New Museum at Eenhana Shrine

Eenhana Shrine Phase 2

 

New Museum at Eenhana Shrine

Eenhana Shrine Phase 2

 

New Museum at Eenhana Shrine

Eenhana Shrine Phase 2

1
1
Parastatal - Munting Rechholtz Architects

In 2007 a shrine was erected at Eenhana for the reburial and remembrance of the fallen freedom fighters whose remains had been discovered nearby at the site of a former South African Defence Force military base. The first phase of the development, designed by Marley Tjitjo Architects, was inaugurated by His Excellency President Hifikepunye Pohamba on 26 August 2007.

Despite having been declared a National Heritage Site by the National Heritage Council of Namibia, the shrine receives very few visitors as it is still very underdeveloped. In 2011 the architect was appointed by the Ministry of Youth, National Service, Sports and Culture to produce a design for Phase 2 of the Eenhana Shrine site with the aim of attracting more visitors and providing the local community with much needed educational facilities. These facilities would include a museum, a library, a cinema, and a restaurant.

The flat site, dotted with a wide variety of large indigenous trees typical of the north of Namibia, provided the architect with both a challenge in terms of delicately placing a large public building on a pristine natural site, and a great opportunity in that the site provided the architect with much inspiration and freedom to produce a unique and eye-catching design that the local community could be proud of. Due to the low urban density of the surrounding area and the vast flatness of the landscape there are very few focal points that can be used for orientation. Thus, it was essential that the building would make a bold architectural statement, and serve as a landmark for visitors and the local community.

The programmatic requirements included a library for at least 10 000 books, a cinema to seat 50 people, flexible display space for both temporary and permanent exhibitions, offices, a conference room, ablutions, adequate storage facilities and a kiosk/coffee shop. In order to reduce the footprint of the development and to minimise the administrative resources required it was decided that all the facilities were to be placed under one roof. The building therefore had to have an open flexible plan with a large gallery to fulfil both the requirements of the museum with its changing displays and the functional needs of the library, cinema, and offices.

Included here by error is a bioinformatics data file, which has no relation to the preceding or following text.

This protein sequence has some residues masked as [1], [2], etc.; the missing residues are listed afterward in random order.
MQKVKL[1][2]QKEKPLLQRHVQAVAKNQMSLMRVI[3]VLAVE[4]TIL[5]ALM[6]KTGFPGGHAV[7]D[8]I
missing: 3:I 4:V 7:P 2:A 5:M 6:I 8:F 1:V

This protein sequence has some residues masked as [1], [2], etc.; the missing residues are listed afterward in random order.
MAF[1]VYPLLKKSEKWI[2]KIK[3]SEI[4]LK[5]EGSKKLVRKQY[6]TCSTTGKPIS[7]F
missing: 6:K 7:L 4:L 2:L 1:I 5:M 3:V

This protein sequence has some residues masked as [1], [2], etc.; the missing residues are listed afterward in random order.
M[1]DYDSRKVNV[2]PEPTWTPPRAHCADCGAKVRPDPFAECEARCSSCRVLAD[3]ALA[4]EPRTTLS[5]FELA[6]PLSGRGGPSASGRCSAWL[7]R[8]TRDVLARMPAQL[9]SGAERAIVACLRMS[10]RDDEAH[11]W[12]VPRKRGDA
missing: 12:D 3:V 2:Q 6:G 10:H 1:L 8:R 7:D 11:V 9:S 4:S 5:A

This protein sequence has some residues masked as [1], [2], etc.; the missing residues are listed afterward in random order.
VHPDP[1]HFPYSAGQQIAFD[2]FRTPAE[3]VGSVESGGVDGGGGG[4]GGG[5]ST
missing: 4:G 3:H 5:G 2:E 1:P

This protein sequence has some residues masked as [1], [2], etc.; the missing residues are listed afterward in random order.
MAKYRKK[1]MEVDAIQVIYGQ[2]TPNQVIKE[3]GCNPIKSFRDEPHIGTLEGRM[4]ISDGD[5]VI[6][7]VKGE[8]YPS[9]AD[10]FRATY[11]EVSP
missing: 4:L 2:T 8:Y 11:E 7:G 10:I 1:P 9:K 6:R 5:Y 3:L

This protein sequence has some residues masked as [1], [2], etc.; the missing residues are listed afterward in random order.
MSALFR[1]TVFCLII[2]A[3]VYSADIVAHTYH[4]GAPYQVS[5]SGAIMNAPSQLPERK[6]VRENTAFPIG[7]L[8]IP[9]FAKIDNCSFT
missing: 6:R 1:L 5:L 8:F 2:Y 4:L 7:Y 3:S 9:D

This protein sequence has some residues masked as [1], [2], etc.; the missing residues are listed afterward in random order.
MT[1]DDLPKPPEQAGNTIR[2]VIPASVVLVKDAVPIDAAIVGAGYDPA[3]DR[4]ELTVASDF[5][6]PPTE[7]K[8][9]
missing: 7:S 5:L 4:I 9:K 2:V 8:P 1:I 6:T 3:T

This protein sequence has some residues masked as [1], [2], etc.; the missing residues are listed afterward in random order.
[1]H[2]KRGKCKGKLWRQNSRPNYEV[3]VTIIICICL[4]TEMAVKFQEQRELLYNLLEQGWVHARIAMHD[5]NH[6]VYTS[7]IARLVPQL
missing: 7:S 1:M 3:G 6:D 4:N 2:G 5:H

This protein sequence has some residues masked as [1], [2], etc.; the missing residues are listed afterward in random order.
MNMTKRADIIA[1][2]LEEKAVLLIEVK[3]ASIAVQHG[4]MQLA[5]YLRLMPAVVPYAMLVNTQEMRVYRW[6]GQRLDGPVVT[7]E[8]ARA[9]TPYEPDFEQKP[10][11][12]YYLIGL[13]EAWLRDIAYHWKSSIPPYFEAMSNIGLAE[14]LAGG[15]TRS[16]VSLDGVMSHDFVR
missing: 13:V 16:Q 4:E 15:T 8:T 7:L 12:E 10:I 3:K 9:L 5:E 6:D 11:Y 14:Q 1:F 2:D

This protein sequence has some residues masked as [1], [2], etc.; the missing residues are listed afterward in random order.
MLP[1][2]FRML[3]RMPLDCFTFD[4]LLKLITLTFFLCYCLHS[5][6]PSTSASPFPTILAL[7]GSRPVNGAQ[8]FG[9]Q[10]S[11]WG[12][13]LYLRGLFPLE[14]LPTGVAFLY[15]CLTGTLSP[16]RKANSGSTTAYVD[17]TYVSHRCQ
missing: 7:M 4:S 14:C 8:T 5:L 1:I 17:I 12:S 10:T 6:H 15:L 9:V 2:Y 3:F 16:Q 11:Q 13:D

Eenhana Shrine Phase 2
Parastatal - Munting Rechholtz Architects

The architect opted for a simple, pure geometry in the form of a cube, reminiscent of the bunkers used in the war. The pure form with its strong, rigid lines contrasts strongly with its natural surroundings and thus makes a bold monumental statement. In contrast to its form, there was also a desire to connect the building to its surrounding and for it to relate back to nature. This was achieved in part by cladding the building with offset perforated galvanized metal screens with a laser cut motif inspired by the surrounding trees that many of the PLAN fighters used for shelter during the liberation struggle. The screens act as a shading device to minimise solar heat gain and to filter the light that enters the building.

The entrance to the museum is defined by an 18m long canopy, which leads the visitor into the building. The entrance façade is differentiated by means of an egg-shaped protrusion housing the kiosk, reception, and conference room. Once inside the museum, the visitor will have contrasting experiences, moving from a low-ceilinged and dimly lit space, into the heart of the building with its sense of openness, created by the multi-volume gallery which is flooded by natural light.

The museum and proposed restaurant building are designed in relation to the mopane leaf shrine by Marley Tjitjo Architects, which sits between them. As such, the museum building is not an isolated monument but rather forms part of a significant whole which relates strongly to its context. The functions provided for within the building also allow the monument to become active and alive, bringing the people to their shrine through activity and education. This concept is in stark contrast to the dramatic, yet passive monuments that have been constructed by Mansudae Overseas Project for example, such as Heroes’ Acre which relies entirely on its monumentality to draw its visitors.

Project Details

Location

Eenhana, Ohangwena Region, Namibia

Client Name

Ministry of Youth, National Service, Sports & Culture

Structural/Civil engineers

Engelbrecht Consulting Engineers

ME Engineers

EMCON

Quantity Surveyors

Buhr, Fouche & partners Quantity Surveyors

Contractor

Not Yet Appointed

Status

On Hold

Photographer(s)

Renderings by Ryan Uckermann of Visualize 3D